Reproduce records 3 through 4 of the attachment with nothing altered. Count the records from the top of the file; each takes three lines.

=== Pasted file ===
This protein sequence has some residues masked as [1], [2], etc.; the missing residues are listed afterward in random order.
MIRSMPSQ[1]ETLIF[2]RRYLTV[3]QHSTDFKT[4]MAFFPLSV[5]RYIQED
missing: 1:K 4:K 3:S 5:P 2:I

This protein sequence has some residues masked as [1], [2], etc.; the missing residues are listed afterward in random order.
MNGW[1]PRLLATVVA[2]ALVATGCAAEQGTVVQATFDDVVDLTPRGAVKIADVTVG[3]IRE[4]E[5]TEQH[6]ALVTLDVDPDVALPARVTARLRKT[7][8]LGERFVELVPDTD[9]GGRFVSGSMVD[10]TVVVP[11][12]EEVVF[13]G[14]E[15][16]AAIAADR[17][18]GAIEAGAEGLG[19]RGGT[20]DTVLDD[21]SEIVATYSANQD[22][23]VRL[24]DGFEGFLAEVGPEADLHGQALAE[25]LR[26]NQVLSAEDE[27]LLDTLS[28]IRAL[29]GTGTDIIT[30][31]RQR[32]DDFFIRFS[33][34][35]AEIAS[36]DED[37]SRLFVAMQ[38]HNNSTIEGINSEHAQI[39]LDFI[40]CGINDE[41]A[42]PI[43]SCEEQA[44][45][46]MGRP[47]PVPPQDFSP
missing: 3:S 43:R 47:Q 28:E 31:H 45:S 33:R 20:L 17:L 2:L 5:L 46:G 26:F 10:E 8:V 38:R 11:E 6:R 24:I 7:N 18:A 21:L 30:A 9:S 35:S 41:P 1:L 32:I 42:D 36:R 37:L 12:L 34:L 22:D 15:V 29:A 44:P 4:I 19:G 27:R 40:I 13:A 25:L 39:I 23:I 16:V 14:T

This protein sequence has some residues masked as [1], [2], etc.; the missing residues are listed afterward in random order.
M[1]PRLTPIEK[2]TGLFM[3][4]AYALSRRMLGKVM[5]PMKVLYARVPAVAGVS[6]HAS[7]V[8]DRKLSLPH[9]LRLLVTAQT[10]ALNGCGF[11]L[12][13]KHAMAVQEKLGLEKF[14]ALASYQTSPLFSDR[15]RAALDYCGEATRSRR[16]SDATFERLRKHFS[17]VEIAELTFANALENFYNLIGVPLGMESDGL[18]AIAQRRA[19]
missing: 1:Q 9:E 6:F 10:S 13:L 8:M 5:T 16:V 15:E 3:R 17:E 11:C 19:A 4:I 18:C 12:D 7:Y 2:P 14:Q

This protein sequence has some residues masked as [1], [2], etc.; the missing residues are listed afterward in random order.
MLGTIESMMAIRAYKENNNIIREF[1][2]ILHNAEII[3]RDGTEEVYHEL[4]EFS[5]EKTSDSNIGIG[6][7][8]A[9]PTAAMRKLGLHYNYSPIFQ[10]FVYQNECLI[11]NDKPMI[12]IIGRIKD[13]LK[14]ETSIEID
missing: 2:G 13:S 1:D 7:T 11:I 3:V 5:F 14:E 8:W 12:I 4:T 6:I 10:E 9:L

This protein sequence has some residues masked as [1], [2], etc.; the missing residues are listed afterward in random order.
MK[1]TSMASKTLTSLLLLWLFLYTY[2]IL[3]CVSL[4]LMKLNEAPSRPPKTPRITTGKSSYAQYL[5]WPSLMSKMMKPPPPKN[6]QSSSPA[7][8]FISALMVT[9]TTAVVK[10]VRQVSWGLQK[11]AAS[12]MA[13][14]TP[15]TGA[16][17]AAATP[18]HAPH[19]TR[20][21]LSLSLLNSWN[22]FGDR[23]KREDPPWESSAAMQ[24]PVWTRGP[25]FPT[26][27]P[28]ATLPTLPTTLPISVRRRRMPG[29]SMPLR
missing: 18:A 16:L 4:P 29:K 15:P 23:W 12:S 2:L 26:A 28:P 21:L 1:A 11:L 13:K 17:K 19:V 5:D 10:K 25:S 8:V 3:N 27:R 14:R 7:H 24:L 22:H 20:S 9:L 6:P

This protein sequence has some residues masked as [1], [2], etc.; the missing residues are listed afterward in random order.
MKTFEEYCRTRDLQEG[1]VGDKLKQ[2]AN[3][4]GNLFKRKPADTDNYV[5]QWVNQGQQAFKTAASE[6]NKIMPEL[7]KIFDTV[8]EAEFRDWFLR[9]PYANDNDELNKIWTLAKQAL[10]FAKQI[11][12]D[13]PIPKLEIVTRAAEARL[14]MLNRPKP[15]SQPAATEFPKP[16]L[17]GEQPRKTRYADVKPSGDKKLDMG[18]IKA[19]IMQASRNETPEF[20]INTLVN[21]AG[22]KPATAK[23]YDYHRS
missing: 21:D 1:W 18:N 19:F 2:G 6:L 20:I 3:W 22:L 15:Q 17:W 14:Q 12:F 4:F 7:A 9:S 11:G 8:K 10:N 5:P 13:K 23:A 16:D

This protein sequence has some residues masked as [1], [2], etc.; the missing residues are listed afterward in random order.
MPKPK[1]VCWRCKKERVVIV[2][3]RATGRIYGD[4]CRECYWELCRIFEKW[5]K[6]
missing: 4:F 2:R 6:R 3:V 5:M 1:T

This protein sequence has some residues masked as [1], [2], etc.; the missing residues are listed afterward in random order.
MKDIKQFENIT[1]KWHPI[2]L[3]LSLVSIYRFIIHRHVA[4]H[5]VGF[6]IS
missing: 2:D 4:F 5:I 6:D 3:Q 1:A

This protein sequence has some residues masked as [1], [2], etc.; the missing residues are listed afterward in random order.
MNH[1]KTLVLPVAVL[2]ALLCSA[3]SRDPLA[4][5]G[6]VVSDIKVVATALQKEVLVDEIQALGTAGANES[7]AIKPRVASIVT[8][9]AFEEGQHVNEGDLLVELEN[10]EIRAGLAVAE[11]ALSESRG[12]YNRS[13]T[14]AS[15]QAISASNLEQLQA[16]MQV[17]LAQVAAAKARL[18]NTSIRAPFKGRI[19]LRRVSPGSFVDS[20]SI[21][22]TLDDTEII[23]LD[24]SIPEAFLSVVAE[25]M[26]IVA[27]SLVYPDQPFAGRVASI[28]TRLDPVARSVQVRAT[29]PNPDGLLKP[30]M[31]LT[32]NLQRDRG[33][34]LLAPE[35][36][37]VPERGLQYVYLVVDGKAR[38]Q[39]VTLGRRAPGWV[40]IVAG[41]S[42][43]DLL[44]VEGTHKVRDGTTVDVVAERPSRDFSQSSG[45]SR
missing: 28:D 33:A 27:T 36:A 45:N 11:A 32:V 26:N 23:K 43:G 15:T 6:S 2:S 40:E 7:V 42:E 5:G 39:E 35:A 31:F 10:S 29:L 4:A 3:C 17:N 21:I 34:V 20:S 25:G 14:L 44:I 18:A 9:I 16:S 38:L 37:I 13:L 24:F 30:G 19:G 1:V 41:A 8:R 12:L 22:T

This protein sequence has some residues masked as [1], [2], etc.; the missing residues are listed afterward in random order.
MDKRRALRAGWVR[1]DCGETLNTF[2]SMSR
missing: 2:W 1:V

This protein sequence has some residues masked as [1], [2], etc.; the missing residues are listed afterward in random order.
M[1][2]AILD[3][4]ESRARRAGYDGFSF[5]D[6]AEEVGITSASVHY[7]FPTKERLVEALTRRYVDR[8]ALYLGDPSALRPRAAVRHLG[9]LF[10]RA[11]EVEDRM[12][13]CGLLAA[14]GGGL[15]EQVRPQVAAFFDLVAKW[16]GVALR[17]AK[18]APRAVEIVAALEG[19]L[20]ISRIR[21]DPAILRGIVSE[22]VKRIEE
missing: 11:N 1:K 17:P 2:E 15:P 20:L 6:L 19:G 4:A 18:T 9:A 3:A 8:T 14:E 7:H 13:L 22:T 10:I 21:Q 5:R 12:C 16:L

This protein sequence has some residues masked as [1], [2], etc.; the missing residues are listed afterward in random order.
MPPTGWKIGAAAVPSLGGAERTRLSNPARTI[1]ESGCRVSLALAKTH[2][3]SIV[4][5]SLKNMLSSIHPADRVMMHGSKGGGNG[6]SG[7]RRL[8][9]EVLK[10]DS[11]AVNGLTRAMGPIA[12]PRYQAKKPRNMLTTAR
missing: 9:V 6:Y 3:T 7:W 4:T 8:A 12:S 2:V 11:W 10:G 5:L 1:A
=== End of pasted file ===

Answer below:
This protein sequence has some residues masked as [1], [2], etc.; the missing residues are listed afterward in random order.
M[1]PRLTPIEK[2]TGLFM[3][4]AYALSRRMLGKVM[5]PMKVLYARVPAVAGVS[6]HAS[7]V[8]DRKLSLPH[9]LRLLVTAQT[10]ALNGCGF[11]L[12][13]KHAMAVQEKLGLEKF[14]ALASYQTSPLFSDR[15]RAALDYCGEATRSRR[16]SDATFERLRKHFS[17]VEIAELTFANALENFYNLIGVPLGMESDGL[18]AIAQRRA[19]
missing: 1:Q 9:E 6:F 10:S 13:L 8:M 5:T 16:V 15:E 3:R 17:E 11:C 19:A 4:I 18:C 12:D 7:Y 2:P 14:Q

This protein sequence has some residues masked as [1], [2], etc.; the missing residues are listed afterward in random order.
MLGTIESMMAIRAYKENNNIIREF[1][2]ILHNAEII[3]RDGTEEVYHEL[4]EFS[5]EKTSDSNIGIG[6][7][8]A[9]PTAAMRKLGLHYNYSPIFQ[10]FVYQNECLI[11]NDKPMI[12]IIGRIKD[13]LK[14]ETSIEID
missing: 2:G 13:S 1:D 7:T 11:I 3:V 5:F 14:E 8:W 12:I 4:T 6:I 10:E 9:L